Now, I like to share stories like this with my audiences because, yeah, we humans, we tend to think sex, sex is fun, sex is good, there's romance, and there's orgasm. But orgasm didn't actually evolve until about 65 million years ago with the advent of mammals. But some animals had it going on quite a bit before that. There are some more primitive ways of pleasing one's partner.


Earwig males have either really large penile appendages or really small ones. It's a very simple genetically inherited trait and the males are not otherwise any different. Those that have long penile appendages are not bigger or stronger or otherwise any different at all. So going back to our biological minds, then, we might think that females should choose to have sex with the guys that have the shorter appendages, because she can use her time for other things: avoiding predators, taking care of young, finding and ingesting food. But biologists have repeatedly observed that females choose to have sex with the males that have the long appendages. Why do they do this? Well, according to the biological literature, "During copulation, the genitalia of certain males may elicit more favorable female responses through superior mechanical or stimulatory interaction with the female reproductive tract." Mm-hm.


These are Mexican guppies, and what you see on their upper maxilla is an outgrowth of epidermal filaments, and these filaments basically form a fish mustache, if you will. Now males have been observed to prod the female's genital opening prior to copulating with her, and in what I have lovingly termed the Magnum, P.I. hypothesis, females are overwhelmingly more likely to be found with males that have these fish mustaches. A little guppy porn for you right there.


So we've seen very different strategies that males are using when it comes to winning a female partner. We've seen a coercion strategy in which sexual structures are used in a forceful way to basically make a female have sex. We've also seen a titillation strategy where males are actually pleasing their female partners into choosing them as a sex partner. Now unfortunately, in the animal kingdom, it's the coercion strategy that we see time and time again. It's very common in many phyla, from invertebrates to avian species, mammals, and, of course, even in primates.


Now interestingly, there are a few mammalian species in which females have evolved specialized genitalia that doesn't allow for sexual coercion to take place. Female elephants and female hyenas have a penile clitoris, or an enlarged clitoral tissue that hangs externally, much like a penis, and in fact it's very difficult to sex these animals by merely looking at their external morphology. So before a male can insert his penis into a female's vagina, she has to take this penile clitoris and basically inside-out it in her own body. I mean, imagine putting a penis into another penis. It's simply not going to happen unless the female is on board with the action. Now, even more interesting is the fact that elephant and hyena societies are entirely matriarchal: they're run by females, groups of females, sisters, aunts and offspring, and when young males attain sexual maturity, they're turfed out of the group. In hyena societies, adult males are actually the lowest on the social scale. They can take part in a kill only after everybody else, including the offspring. So it seems that when you take the penis power away from a male, you take away all the social power he has.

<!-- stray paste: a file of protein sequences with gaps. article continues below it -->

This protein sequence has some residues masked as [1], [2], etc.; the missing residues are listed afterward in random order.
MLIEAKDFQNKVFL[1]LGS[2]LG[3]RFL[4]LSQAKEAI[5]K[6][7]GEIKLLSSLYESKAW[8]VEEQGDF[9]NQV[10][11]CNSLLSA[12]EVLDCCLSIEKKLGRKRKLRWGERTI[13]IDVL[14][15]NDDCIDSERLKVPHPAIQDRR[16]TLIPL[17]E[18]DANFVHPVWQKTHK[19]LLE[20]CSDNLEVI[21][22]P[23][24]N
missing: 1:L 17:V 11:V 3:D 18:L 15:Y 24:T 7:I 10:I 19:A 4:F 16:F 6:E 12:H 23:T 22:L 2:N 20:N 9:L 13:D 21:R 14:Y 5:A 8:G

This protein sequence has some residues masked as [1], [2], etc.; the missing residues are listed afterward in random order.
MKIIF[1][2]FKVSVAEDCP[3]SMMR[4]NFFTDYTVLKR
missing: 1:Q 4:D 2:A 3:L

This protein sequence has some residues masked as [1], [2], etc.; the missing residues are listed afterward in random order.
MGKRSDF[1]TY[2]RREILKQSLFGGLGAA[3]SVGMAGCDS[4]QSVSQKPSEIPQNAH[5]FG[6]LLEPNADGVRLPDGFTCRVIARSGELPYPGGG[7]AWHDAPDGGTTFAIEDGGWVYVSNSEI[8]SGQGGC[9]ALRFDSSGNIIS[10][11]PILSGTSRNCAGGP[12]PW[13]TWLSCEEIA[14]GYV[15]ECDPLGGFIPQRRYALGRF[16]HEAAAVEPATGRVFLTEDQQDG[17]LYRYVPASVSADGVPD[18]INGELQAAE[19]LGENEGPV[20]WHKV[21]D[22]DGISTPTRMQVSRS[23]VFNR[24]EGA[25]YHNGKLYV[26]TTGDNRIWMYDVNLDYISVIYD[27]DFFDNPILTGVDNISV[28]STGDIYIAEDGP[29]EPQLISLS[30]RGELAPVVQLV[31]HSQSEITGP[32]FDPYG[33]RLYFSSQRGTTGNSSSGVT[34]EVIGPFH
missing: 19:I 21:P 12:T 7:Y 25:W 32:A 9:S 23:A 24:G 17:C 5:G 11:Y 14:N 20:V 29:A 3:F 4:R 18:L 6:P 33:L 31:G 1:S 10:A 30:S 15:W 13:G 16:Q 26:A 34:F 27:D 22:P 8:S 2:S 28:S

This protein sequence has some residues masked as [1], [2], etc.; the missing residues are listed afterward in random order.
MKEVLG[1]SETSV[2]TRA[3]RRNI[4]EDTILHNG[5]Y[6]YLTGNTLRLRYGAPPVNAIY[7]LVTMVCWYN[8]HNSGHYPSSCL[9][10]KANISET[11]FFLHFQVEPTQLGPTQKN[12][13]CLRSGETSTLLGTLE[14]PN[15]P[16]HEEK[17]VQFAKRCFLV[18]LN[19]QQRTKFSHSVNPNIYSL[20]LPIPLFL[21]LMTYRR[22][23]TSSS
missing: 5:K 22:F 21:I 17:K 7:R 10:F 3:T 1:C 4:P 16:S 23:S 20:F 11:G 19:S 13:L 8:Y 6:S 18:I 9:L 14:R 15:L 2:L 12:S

So what are my take-home messages from my talk today? Well, sex is just so much more than insert part A into slot B and hope that the offspring run around everywhere. The sexual strategies and reproductive structures that we see in the animal kingdom basically dictate how males and females will react to each other, which then dictates how populations and societies form and evolve.


So it may not be surprising to any of you that animals, including ourselves, spend a good amount of time thinking about sex, but what might surprise you is the extent to which so many other aspects of their lives and our lives are influenced by it.


So thank you, and happy daydreaming.



Think you know a thing or two about sex? Think again. In this fascinating talk, biologist Carin Bondar lays out the surprising science behind how animals get it on. (This talk describes explicit and aggressive sexual content.)

About the speaker
Carin Bondar · Wild sex biologist

Carin Bondar is an expert on the sexual life of animals — and loves to tell their wild sex stories.

Carin Bondar is an expert on the sexual life of animals — and loves to tell their wild sex stories.